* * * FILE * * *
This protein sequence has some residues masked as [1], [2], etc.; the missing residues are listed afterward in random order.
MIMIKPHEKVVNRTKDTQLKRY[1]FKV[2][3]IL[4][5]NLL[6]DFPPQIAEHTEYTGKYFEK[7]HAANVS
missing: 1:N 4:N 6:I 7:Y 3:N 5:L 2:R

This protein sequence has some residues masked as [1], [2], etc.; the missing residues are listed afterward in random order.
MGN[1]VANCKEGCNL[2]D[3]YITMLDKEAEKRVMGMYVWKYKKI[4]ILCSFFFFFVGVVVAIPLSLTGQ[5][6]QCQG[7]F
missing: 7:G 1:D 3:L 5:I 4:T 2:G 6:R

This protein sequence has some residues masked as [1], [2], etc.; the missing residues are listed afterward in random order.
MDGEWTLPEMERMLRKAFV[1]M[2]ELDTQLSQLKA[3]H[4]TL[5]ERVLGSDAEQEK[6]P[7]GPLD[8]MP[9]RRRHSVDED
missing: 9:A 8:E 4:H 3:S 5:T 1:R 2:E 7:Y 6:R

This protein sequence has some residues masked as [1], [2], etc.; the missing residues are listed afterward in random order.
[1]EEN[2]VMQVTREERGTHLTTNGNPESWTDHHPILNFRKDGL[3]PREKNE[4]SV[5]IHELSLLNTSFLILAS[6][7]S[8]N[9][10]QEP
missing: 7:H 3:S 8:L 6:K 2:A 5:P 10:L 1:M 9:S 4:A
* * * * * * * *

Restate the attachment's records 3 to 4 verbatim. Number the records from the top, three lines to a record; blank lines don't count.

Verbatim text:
This protein sequence has some residues masked as [1], [2], etc.; the missing residues are listed afterward in random order.
MDGEWTLPEMERMLRKAFV[1]M[2]ELDTQLSQLKA[3]H[4]TL[5]ERVLGSDAEQEK[6]P[7]GPLD[8]MP[9]RRRHSVDED
missing: 9:A 8:E 4:H 3:S 5:T 1:R 2:E 7:Y 6:R

This protein sequence has some residues masked as [1], [2], etc.; the missing residues are listed afterward in random order.
[1]EEN[2]VMQVTREERGTHLTTNGNPESWTDHHPILNFRKDGL[3]PREKNE[4]SV[5]IHELSLLNTSFLILAS[6][7]S[8]N[9][10]QEP
missing: 7:H 3:S 8:L 6:K 2:A 5:P 10:L 1:M 9:S 4:A